On the other hand, when the “0” data is stored in both the latch circuits L1 and L2, the BZ signal is high, and thereby the ESEL signal and the OSEL signal are high. Accordingly, both of the pair of word lines specified by the row address signal A1, A2, . . . , An−1 of the refresh address signal go to 1.5 V. Hence, the data in the latch circuit L1 (namely, the “0” data) is written into both the first memory cell MC and the second memory cell MC.

In Step 4, since the T2EN signal is high, the MIS transistor T2 is turned on, and since the L2ON signal goes high, the MIS transistor N2 is turned on. Thus, the data in the latch circuit L2 is supplied to the bit line BL.

When the “1” data is stored in at least one of the latch circuits L1 and L2, the BZ signal is low and the ADJ signal is high, and hence the ESEL signal is high. Therefore, the other word line (the second word line) WL of the row decoder unit 340 specified by the row address signal A1, A2, . . . , An−1 of the refresh address signal goes to 1.5 V. Hence, the data in the latch circuit L2 is written back to the second memory cell MC.

On the other hand, when the “0” data is stored in both the latch circuits L1 and L2, the BZ signal is high, and thereby the ESEL signal and the OSEL signal are high. Accordingly, both of the pair of word lines specified by the row address signal A1, A2, . . . , An−1 of the refresh address signal go to 1.5 V. Hence, the data in the latch circuit L1 (namely, the “0” data) is written again into both the first memory cell MC and the second memory cell MC. As stated above, in this embodiment, the “0” data is written into the selected cell and the adjacent cell twice, but this does not cause any problem.

As stated above, according to the semiconductor memory device according to this embodiment, as in the aforementioned first embodiment, the occurrence of the “0” disturb can be prevented, and hence the destruction of data in the memory cell MC can be avoided. Namely,if the adjacent cell sharing the bite line contact 21 with the selected cell holds the “0” data when the “0” data is written into the selected cell as shown in FIG. 44, the “0” data is to be written into both the selected cell and the adjacent cell. Thus, the change of the data in the adjacent cell from the “0” data to the “1” data due to the “0” disturb can be avoided.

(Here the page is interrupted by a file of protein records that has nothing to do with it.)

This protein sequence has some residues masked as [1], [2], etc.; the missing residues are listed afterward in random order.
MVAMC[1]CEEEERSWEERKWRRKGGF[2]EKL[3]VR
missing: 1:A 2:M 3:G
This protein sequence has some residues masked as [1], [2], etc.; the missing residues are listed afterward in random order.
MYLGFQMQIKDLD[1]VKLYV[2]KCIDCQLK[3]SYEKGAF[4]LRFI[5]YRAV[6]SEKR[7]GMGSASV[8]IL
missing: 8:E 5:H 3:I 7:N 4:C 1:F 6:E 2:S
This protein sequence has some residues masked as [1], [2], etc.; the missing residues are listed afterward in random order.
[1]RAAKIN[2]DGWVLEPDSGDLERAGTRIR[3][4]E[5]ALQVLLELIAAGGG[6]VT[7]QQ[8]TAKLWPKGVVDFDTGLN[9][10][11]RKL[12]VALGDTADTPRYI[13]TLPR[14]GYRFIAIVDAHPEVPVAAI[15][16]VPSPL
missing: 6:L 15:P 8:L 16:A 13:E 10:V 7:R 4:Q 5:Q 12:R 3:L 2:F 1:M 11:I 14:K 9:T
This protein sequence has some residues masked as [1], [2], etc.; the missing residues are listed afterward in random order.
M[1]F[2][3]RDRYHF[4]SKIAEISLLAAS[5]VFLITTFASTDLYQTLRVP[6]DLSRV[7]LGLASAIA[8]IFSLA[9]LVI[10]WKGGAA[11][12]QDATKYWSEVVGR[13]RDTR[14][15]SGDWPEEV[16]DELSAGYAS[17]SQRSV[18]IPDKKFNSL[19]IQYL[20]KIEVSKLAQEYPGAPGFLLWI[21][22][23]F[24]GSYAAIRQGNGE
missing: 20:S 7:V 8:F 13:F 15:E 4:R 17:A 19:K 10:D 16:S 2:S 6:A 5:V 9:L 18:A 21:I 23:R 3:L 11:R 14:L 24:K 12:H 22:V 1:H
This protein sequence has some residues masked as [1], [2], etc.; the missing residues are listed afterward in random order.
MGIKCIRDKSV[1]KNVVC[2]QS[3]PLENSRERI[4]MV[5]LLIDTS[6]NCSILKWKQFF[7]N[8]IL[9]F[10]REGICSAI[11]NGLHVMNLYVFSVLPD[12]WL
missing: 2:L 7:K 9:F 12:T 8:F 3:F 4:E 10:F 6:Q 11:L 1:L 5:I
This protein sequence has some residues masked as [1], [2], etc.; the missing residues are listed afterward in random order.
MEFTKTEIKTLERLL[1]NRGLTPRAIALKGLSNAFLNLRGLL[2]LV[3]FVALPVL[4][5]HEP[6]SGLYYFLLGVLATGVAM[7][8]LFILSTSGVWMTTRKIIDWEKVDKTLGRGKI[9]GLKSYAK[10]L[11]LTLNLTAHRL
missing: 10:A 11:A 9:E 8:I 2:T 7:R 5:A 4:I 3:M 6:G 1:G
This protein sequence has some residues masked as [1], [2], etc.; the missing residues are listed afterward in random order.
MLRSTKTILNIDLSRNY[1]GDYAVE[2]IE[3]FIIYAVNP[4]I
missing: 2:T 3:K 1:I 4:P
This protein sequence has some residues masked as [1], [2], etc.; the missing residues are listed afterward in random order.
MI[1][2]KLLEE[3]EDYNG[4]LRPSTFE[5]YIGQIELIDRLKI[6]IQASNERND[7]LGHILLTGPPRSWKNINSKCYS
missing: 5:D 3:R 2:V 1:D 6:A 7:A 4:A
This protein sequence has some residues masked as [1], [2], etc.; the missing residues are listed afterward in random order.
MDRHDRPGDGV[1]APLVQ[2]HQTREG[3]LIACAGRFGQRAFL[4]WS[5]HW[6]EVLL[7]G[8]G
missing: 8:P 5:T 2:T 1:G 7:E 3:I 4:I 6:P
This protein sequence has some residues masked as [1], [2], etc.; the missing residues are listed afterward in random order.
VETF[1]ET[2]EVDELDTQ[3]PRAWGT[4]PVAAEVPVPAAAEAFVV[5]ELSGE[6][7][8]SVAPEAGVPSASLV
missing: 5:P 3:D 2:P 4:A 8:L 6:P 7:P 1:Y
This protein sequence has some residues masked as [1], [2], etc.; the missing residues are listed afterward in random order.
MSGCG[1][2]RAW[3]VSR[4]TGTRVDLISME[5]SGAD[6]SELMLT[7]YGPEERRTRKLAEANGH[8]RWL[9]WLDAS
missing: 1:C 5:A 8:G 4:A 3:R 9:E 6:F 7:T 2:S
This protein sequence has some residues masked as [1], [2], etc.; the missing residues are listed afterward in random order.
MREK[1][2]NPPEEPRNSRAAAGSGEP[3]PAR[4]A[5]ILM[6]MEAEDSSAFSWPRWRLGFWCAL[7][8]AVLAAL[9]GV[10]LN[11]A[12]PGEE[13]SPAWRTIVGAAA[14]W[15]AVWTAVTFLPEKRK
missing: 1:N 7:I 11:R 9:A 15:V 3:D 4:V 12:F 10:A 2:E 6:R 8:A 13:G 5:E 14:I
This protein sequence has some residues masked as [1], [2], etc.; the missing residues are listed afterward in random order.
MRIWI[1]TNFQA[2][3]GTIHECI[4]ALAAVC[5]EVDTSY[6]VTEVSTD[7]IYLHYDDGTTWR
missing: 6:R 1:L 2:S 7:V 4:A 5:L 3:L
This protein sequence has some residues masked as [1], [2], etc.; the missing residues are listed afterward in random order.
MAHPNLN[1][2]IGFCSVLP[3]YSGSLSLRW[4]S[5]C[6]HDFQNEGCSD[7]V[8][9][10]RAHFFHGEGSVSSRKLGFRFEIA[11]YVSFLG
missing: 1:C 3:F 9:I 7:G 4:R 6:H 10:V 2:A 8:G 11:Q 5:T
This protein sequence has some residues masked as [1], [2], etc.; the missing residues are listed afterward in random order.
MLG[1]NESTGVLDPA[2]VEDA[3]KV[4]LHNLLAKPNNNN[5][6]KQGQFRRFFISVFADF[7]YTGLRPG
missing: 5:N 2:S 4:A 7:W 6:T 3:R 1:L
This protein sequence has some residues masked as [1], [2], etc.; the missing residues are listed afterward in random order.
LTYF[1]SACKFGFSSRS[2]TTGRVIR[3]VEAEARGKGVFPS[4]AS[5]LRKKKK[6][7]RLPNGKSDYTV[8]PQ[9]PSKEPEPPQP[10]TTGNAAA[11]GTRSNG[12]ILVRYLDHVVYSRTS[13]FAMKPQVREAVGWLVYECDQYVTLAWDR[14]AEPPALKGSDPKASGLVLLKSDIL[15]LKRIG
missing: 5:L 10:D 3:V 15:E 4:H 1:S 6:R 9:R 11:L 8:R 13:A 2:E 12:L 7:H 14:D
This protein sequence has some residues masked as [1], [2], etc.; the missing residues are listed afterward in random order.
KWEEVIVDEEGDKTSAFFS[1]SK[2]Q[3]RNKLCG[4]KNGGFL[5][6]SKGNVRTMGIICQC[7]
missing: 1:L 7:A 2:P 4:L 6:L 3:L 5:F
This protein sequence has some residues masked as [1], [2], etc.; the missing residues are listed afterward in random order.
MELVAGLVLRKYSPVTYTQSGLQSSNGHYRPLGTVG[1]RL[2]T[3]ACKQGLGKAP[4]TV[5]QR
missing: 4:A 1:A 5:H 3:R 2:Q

Similarly, also in the refresh sequence, when both the first memory cell MC corresponding to the selected cell and the second memory cell MC corresponding to the adjacent cell hold the “0” data, the “0” data is written back simultaneously to these first memory cell MC and second memory cell MC in Step 3 and Step 4. Thus, the occurrence of the “0” disturb can be prevented also in the refresh sequence.

Moreover, according to this embodiment, it is necessary to provide the sub-decoder 440 for each of the cell array blocks 410, but the configuration of the sense unit 400 can be made simpler than that in the first embodiment. As can be seen from FIGS. 16 to 19, the write sequence and there fresh sequence in this embodiment have a smaller number of steps than the write sequence and the refresh sequence in the first embodiment, and consequently the time required for the write sequence and the time required for the refresh sequence can be shortened.